Holographic storage experiments using crystal Sr0.75Ba0.25Nb2O6 (SBN 75/25) as a volume-phase holographic medium show that this material is the most sensitive crystalline storage medium yet discovered. An exposure level of 0.003 J/cm2 at 0.488 µm produces a 1% diffraction efficiency in a 5-mm length of crystal. In addition to high recording sensitivity, SBN 75-25 exhibits interesting electric-field induced effects that include electric-field enhanced recording sensitivity and voltage-switchable latent-to-active holographic reconstruction efficiency. These effects are explained in terms of drift and diffusion of photoionized carriers coupled with the nonlinear electrooptic behavior characteristic of this low Curie temperature ferroelectric crystal. Detailed measurements of the holographic recording and reconstruction properties of thick phase-volume holograms stored in SBN 75/25 are reported. A mechanism is proposed that correlates the observed electrically controlled holographic response with the dielectric behavior of the crystal. These interesting effects are used to implement a novel, layered optical memory having no moving parts and having electrical access for writing or reading selected layers. An experimental model of the layered memory was constructed to demonstrate the interrelation of the several phenomena involved in the layered concept.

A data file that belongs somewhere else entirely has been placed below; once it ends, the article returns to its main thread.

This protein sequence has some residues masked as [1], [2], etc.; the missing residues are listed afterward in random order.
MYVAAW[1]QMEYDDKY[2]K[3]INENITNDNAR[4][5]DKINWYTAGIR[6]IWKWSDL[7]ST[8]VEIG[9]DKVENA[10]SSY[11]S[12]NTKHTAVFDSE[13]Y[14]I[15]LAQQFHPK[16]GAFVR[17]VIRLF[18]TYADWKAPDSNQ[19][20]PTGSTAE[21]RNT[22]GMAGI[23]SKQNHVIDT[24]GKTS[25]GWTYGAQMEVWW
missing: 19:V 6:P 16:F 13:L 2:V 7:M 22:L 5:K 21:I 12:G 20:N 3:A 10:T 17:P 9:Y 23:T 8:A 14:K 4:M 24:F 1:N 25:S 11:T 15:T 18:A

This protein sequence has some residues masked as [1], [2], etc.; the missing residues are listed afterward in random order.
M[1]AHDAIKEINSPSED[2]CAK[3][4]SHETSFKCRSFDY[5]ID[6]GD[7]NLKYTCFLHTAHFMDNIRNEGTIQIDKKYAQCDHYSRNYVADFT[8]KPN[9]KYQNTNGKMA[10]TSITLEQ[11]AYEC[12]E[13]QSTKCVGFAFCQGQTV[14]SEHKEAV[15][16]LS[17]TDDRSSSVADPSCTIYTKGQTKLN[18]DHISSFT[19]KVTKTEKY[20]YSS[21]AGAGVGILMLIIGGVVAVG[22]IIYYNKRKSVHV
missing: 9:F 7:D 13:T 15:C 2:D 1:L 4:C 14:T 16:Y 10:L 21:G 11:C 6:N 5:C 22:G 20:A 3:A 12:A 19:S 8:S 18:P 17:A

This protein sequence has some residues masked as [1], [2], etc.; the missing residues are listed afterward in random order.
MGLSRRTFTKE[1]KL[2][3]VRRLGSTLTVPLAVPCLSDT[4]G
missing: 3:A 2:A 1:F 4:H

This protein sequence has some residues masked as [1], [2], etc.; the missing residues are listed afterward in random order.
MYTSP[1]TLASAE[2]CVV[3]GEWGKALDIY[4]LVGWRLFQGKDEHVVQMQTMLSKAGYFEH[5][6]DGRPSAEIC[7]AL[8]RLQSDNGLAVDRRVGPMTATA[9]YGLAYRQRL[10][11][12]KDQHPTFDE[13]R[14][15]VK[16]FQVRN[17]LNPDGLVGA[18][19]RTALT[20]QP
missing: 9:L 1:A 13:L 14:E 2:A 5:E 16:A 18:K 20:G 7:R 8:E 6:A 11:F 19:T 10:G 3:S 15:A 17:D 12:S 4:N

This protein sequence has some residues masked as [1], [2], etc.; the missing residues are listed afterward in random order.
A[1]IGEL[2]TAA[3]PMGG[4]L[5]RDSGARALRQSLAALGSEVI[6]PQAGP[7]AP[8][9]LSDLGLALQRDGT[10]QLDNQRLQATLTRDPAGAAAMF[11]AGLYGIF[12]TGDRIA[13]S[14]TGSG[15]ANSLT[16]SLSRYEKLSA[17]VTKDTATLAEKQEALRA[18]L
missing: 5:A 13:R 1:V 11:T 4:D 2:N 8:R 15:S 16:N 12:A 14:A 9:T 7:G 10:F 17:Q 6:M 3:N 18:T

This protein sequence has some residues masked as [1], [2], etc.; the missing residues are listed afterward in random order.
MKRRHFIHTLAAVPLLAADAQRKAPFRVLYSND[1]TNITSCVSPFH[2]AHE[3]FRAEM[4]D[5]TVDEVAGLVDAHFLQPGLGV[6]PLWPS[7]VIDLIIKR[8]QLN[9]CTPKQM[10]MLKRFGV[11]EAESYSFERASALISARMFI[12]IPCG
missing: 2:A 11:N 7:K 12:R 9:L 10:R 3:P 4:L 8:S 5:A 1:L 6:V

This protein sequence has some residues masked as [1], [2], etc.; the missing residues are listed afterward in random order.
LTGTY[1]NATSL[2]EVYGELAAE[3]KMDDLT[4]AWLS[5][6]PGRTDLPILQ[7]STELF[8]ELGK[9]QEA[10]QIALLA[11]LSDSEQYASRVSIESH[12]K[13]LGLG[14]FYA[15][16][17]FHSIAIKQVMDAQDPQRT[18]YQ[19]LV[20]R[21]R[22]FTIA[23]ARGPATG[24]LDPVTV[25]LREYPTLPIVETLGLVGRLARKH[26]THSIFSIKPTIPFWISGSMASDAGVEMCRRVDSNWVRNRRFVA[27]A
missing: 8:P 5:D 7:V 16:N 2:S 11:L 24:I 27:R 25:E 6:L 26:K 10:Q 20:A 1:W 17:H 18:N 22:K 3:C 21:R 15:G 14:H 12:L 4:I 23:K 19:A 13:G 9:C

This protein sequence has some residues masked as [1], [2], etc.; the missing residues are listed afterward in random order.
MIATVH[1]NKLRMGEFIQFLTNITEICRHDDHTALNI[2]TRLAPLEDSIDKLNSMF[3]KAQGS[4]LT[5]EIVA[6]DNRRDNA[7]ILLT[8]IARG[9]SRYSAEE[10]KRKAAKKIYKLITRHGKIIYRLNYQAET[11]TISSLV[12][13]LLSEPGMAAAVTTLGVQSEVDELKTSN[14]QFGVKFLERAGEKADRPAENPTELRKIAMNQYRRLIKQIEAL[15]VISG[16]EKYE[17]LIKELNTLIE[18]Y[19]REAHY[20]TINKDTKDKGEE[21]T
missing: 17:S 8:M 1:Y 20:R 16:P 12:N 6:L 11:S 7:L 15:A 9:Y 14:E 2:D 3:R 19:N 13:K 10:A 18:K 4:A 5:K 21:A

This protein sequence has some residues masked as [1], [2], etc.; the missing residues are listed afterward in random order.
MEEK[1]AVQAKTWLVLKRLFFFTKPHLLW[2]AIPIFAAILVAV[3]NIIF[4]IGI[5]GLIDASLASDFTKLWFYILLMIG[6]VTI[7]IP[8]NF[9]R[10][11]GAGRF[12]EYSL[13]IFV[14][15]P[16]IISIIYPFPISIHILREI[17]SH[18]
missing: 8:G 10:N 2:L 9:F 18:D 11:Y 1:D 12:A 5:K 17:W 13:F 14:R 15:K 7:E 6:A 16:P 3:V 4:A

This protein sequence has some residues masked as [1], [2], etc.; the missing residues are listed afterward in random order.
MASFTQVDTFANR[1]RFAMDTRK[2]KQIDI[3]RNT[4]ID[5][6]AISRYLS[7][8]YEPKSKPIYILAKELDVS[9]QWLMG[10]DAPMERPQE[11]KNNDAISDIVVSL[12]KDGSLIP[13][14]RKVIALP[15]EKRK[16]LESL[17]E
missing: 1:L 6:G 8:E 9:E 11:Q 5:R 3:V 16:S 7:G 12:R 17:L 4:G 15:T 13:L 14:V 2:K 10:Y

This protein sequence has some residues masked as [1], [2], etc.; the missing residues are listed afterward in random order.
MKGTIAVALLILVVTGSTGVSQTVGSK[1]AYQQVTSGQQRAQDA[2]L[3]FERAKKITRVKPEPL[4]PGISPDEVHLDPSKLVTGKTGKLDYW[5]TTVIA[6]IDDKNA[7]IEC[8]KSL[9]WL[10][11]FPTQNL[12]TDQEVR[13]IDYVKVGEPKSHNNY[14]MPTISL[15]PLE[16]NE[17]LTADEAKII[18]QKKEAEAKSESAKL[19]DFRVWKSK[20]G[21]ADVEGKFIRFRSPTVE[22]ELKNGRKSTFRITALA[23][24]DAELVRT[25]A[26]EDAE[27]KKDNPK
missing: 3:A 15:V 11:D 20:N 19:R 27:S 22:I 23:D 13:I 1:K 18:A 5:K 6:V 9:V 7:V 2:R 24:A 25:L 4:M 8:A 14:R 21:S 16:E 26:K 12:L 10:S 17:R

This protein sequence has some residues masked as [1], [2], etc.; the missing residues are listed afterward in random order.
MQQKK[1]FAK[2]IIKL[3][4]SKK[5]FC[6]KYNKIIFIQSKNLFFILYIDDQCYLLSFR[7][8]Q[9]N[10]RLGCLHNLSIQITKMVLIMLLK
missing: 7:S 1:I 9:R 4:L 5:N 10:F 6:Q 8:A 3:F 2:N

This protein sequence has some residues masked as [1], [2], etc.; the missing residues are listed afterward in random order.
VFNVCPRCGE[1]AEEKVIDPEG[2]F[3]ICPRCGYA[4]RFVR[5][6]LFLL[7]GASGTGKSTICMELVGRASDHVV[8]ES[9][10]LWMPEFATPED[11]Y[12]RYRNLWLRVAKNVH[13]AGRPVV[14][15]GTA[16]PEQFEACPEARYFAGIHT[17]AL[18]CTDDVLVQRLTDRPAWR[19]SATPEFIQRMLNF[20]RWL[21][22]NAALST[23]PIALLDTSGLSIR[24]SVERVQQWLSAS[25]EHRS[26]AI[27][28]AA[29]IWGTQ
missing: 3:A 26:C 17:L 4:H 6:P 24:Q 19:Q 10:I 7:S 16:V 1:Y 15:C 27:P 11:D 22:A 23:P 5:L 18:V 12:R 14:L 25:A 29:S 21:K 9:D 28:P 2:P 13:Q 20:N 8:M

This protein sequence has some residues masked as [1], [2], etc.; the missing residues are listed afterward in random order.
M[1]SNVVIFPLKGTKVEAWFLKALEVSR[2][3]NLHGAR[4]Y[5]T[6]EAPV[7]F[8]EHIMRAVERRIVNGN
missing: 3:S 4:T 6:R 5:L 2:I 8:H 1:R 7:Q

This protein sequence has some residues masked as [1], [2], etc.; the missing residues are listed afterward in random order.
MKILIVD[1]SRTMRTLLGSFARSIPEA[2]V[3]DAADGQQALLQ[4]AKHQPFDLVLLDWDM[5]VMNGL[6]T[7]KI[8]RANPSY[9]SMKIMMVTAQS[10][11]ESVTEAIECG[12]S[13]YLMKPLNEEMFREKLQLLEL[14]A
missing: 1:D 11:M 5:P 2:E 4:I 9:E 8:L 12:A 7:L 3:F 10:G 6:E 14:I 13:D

J. B. Thaxter and M. Kestigian, "Unique Properties of SBN and Their Use in a Layered Optical Memory," Appl. Opt. 13, 913-924 (1974)